Pavol Demitra among the dead in Russian hockey team plane crash

Pavol Demitra played three seasons for the Wild.

Pavol Demitra played three seasons for the Wild.

A Russian jet carrying one of the country's best professional hockey teams crashed Wednesday evening, killing dozens, including former Wild forward Pavol Demitra.

Reports have as many as 44 dead in the plane crash, including nearly the entire Lokomotiv team, which is based out of Yaroslavl. One Russian news agency  reported that a single crew member survived the crash.

Demitra's agent confirmed this morning that he was among the dead.

The team plane had tried to fly out of Yaroslavl, but burst into enormous flames and crashed shortly after takeoff.


Demitra's agent Matt Keator confirmed for the Star Tribune that the Slovak star was among those on the plane at the time, saying Demitra would be missed.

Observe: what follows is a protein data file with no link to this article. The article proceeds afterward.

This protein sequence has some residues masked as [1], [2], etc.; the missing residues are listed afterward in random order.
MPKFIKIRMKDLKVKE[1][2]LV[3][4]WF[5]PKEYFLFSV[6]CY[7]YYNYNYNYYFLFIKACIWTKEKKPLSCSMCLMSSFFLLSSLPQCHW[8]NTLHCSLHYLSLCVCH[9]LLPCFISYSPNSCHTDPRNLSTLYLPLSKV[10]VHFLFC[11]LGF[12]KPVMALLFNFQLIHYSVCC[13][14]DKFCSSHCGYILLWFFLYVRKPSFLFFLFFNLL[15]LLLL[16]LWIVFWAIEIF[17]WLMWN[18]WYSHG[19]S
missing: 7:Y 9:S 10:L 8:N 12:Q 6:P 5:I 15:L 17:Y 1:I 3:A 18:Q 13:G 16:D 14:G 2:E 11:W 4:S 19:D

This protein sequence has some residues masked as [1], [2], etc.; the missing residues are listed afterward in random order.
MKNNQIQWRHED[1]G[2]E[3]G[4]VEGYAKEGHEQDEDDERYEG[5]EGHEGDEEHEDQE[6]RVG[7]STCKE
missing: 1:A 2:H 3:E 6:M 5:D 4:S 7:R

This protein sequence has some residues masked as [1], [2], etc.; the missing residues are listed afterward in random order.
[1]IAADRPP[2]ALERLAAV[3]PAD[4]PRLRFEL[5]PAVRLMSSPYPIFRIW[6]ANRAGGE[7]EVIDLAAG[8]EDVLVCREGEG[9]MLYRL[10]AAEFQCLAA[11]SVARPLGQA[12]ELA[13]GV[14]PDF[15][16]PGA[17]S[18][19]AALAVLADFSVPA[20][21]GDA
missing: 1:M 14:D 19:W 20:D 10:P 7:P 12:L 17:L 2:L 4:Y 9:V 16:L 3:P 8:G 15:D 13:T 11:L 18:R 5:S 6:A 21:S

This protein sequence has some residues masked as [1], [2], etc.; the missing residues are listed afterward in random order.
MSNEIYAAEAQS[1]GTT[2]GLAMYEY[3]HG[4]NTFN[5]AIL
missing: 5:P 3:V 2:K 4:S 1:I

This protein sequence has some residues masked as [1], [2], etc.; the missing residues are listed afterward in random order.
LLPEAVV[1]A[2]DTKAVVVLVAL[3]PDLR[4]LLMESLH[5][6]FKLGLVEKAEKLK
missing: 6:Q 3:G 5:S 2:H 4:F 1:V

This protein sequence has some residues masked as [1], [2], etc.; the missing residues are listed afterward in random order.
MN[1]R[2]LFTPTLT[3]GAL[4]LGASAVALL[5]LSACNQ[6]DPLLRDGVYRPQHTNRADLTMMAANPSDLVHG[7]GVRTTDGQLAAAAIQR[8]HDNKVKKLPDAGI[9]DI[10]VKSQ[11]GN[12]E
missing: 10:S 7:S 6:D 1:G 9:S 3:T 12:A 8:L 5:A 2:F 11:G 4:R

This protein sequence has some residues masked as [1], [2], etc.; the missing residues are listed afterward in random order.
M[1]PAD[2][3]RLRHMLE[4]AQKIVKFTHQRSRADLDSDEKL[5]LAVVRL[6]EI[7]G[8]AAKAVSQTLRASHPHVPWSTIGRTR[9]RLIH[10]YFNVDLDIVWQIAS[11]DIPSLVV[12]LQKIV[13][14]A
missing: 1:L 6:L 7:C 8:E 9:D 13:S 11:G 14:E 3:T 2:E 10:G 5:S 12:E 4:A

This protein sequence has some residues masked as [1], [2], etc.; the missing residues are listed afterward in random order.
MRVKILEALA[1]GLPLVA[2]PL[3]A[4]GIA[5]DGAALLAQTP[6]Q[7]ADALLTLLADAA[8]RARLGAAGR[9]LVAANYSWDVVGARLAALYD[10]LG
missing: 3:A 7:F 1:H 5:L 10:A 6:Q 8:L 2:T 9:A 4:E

Before joining the Wild, Demitra played for the LA Kings and St. Louis Blues.

Before joining the Wild, Demitra played for the LA Kings and St. Louis Blues.

"He was a great friend and a great teammate," Keator told the Star Tribune.

Though mostly constituted of top-flight Russian players, the team also had players that hailed from across Europe. Vladimir Malkov, a team spokesman, confirmed the enormity of the loss to the New York Times.

"We have no team any more," Malkov said.. "All our starting players, and all the service people, they all burned in the crash."

Demitra played three seasons with the Wild after joining the team in a draft-day trade in 2006. The diminutive playmaker's best scoring days were behind him, but he still contributed to a high-flying offense with Wild star Marian Gaborik.

After the 2008 season, Demitra left the Wild to sign with the Vancouver Canucks, where he spent two seasons, the second of which was beset by injuries. Finally, last spring, Demitra signed with Lokomotiv, where he helped the team to a third-place league finish last season.

Yesterday's crash adds to a miserable year in Russian air disasters: According to the New York Times, eight crashes -- six of them since June -- have killed 120 people across the country.